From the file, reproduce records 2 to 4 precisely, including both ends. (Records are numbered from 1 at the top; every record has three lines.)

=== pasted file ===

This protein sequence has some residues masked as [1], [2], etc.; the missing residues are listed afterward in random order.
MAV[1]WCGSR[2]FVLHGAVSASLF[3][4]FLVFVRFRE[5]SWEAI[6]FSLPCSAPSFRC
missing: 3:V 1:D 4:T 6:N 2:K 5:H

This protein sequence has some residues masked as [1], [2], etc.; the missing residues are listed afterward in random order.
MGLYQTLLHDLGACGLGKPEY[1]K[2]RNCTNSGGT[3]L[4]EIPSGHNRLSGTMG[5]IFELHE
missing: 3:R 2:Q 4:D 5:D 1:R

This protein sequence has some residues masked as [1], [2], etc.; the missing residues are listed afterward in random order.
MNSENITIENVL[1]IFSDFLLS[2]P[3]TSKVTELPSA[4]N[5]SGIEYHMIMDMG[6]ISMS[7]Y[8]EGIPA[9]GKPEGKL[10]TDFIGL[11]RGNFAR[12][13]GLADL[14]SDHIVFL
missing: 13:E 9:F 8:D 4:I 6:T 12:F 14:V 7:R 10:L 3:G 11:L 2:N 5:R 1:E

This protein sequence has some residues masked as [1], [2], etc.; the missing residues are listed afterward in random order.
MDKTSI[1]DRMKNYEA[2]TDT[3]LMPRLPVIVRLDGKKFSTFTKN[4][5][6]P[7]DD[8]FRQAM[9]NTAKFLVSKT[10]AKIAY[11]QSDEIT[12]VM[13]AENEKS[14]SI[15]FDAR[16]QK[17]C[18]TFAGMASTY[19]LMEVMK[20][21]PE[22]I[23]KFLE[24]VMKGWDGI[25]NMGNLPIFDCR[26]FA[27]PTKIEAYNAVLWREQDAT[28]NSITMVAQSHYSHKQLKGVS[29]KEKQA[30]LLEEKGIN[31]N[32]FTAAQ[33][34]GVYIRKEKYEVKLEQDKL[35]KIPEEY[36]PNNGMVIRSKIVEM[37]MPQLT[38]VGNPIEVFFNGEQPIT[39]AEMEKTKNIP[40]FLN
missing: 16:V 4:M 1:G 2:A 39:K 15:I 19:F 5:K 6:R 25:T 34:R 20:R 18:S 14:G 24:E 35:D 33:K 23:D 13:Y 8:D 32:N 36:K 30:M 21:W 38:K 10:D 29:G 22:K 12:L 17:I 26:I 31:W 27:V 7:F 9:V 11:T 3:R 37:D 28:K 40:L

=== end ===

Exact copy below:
This protein sequence has some residues masked as [1], [2], etc.; the missing residues are listed afterward in random order.
MGLYQTLLHDLGACGLGKPEY[1]K[2]RNCTNSGGT[3]L[4]EIPSGHNRLSGTMG[5]IFELHE
missing: 3:R 2:Q 4:D 5:D 1:R

This protein sequence has some residues masked as [1], [2], etc.; the missing residues are listed afterward in random order.
MNSENITIENVL[1]IFSDFLLS[2]P[3]TSKVTELPSA[4]N[5]SGIEYHMIMDMG[6]ISMS[7]Y[8]EGIPA[9]GKPEGKL[10]TDFIGL[11]RGNFAR[12][13]GLADL[14]SDHIVFL
missing: 13:E 9:F 8:D 4:I 6:T 12:F 14:V 7:R 10:L 3:G 11:L 2:N 5:R 1:E

This protein sequence has some residues masked as [1], [2], etc.; the missing residues are listed afterward in random order.
MDKTSI[1]DRMKNYEA[2]TDT[3]LMPRLPVIVRLDGKKFSTFTKN[4][5][6]P[7]DD[8]FRQAM[9]NTAKFLVSKT[10]AKIAY[11]QSDEIT[12]VM[13]AENEKS[14]SI[15]FDAR[16]QK[17]C[18]TFAGMASTY[19]LMEVMK[20][21]PE[22]I[23]KFLE[24]VMKGWDGI[25]NMGNLPIFDCR[26]FA[27]PTKIEAYNAVLWREQDAT[28]NSITMVAQSHYSHKQLKGVS[29]KEKQA[30]LLEEKGIN[31]N[32]FTAAQ[33][34]GVYIRKEKYEVKLEQDKL[35]KIPEEY[36]PNNGMVIRSKIVEM[37]MPQLT[38]VGNPIEVFFNGEQPIT[39]AEMEKTKNIP[40]FLN
missing: 16:V 4:M 1:G 2:A 39:K 15:I 19:F 5:K 6:R 25:T 34:R 20:R 18:S 14:G 24:E 35:D 33:K 23:D 13:Y 8:D 32:N 36:K 30:M 21:W 38:K 10:D 29:G 22:K 12:L 17:I 26:I 31:W 27:V 7:F 9:V 11:T 3:R 37:D 28:K 40:L